Cu·rate: verb (used with object), to pull together, sift through, and select for presentation

Finding Information

My first step when I need information is to consider which source might best house it.  I consider the nature of my inquiry, the specificity of the information, and the application I hope to apply the found information to.

Among my most frequently used tools are Google, UptoDate, and Reference Apps.  Google, I have to admit, is my most frequently used tool. I tend to use Google more for personal information inquiries, such as looking up a recipe, or answering trivial questions that come up around the dinner table. Of course, the quality of information found is only as good as the search. Evaluating the quality of evidence Google provides requires evaluating each search result; a time consuming and cumbersome task.  For this reason, for many clinical information quests, I use UptoDate. UptoDate is a database for healthcare providers to utilize synthesized evidence-based summaries of medical topics, available at the point of care (Product, 2018). I value that they are committed to continuously updating the information they provide. It can be accessed through a desktop computer, or through a mobile app; keeping the information at my fingertips.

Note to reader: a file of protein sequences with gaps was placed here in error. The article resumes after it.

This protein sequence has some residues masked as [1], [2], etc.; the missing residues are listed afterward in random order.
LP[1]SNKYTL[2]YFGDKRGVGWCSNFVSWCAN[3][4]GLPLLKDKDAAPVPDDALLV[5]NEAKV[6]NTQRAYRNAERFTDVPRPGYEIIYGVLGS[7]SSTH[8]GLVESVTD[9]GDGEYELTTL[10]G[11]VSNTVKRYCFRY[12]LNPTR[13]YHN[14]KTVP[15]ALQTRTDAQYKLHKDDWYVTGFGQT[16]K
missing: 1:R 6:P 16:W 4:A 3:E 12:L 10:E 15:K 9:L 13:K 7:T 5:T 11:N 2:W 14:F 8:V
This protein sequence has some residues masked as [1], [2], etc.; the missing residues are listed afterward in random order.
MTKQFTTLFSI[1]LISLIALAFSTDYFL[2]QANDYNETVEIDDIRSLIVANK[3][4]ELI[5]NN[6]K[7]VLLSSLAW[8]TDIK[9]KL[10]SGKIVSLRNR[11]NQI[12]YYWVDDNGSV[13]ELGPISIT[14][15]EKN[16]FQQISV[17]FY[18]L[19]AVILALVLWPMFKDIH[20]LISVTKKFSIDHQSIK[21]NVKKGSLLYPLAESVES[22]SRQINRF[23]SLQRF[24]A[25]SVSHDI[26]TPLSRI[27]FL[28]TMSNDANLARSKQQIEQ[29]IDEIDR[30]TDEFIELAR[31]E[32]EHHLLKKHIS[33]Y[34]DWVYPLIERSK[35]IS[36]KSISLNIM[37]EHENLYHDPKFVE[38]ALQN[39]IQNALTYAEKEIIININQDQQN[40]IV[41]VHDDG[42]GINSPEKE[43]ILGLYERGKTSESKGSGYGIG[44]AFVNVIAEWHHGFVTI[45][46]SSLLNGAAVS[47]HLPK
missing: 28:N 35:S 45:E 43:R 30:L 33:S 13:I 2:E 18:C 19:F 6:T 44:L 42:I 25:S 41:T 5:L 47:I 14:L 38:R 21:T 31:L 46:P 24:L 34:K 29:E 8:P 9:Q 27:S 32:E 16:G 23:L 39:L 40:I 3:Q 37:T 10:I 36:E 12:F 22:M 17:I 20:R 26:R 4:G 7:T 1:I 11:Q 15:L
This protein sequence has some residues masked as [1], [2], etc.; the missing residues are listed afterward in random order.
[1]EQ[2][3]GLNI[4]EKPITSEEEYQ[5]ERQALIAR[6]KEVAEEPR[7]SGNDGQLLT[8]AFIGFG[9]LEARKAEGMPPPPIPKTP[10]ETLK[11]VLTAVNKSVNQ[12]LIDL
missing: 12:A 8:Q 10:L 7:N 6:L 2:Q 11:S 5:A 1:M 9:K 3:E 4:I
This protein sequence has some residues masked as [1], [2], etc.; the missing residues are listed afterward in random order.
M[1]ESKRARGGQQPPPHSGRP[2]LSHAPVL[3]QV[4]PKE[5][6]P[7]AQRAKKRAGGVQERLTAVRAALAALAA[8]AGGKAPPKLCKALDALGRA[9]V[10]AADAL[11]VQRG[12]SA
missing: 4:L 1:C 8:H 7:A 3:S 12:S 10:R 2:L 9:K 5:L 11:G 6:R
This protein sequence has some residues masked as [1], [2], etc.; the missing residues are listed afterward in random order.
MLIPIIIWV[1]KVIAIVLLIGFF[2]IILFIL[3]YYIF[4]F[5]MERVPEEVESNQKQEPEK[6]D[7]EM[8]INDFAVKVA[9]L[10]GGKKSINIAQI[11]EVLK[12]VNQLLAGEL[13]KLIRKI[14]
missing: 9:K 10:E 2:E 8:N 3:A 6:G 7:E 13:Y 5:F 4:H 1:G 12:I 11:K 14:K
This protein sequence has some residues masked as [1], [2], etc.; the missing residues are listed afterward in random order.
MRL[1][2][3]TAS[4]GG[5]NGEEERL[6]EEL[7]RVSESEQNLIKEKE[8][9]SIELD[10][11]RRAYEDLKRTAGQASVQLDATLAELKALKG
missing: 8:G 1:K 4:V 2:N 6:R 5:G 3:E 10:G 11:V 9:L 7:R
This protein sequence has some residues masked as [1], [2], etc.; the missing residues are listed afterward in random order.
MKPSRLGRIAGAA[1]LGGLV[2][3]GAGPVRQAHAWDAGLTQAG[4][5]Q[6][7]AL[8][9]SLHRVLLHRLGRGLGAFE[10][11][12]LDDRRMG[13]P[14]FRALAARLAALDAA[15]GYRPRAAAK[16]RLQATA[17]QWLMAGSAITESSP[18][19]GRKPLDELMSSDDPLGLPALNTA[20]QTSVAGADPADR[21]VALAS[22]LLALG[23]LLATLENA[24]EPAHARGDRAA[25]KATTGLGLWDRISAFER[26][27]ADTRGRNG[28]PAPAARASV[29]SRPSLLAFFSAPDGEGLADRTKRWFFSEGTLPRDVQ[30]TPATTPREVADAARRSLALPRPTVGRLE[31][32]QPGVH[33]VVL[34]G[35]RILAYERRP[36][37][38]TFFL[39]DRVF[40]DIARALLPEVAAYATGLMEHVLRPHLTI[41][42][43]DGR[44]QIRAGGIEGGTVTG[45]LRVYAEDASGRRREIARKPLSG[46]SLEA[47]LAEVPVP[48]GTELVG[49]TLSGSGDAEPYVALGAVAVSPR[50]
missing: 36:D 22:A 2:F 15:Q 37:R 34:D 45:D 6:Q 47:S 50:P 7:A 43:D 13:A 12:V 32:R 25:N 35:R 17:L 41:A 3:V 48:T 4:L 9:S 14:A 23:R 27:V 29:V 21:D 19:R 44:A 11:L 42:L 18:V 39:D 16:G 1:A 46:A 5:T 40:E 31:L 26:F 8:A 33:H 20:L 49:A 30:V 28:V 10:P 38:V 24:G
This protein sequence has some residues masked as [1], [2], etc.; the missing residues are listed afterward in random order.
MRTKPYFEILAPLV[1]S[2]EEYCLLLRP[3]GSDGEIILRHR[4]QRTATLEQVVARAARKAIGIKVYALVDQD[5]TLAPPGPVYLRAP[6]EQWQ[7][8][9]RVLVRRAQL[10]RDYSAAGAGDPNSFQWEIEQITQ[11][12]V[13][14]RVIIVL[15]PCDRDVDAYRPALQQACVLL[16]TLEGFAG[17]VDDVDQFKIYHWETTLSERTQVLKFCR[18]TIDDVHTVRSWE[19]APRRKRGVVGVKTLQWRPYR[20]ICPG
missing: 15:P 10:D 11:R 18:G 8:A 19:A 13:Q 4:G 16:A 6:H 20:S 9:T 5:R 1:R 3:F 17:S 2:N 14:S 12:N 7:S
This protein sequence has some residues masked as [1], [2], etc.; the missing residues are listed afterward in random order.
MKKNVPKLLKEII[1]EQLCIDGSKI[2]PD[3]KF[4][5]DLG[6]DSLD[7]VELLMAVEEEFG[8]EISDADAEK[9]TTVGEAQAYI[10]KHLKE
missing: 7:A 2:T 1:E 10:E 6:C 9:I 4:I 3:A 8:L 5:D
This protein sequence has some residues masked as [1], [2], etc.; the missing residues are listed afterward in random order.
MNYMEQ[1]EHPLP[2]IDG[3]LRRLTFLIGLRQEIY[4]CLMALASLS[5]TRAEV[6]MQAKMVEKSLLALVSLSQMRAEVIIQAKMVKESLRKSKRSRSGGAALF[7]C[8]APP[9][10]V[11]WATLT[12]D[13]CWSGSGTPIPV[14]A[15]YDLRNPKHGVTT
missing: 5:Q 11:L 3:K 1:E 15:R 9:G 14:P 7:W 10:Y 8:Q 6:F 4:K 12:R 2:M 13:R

Curation Tools

Deciding on the best way to house good information has been a struggle, and one I haven’t quite refined. Over the years, my choices have been shaped by: ease of ability to access, the impermanence of devices, and the desire to have information organized in a meaningful and visually appealing way.  Presently, my two primary storage sources are Google Drive, and Google Keep. Keep I use for nearly everything, from to-do lists, to Midwifery specific tags that allow me to access clinically relevant info and tools!  Drive is my document hub. It is searchable, and accessible from any device.

In trying out new tools, I like Pocket for it’s seamlessness into other browsers, apps, and websites. However, I was hoping for a place where I could share lists of resources as a whole. ScoopIt seems to fulfill this niche, and beautifully so. However, the free accounts are limited to 50 “scoops”. Therefore, I worry about the longevity. I am still a fan of Google Keep – and the ability to share notes with other users. However, unless resources are lumped into one note, it is difficult to share more than one resource.  

What I find interesting about cloud based storage is the sense of permanence.  Recently, I was listening to a podcast called The Minimalists. On the show, the hosts were asking their guest, Derek Sivers, about digital minimalism.  Sivers challenged my notion that I “owned” content in the cloud. He pointed out, that all of these services are run by corporations who have no legal, or ethical, obligation to safely store my content in perpetuity – especially on free accounts (Millburn & Nicodemus, 2018).  This has encouraged me to reevaluate my choice in information storage, and the curation of it.

All is to say, I’m still exploring, and trying to discover features I didn’t see in hopes of finding the right “fit”. Decisions, decisions!



Millburn, J. F., & Nicodemus, R. (Writers). (n.d.). 127 Sivers [Series episode]. Retrieved May 13, 2018, from

UptoDate. (2018, April 11). Product. Retrieved May 13, 2018, from

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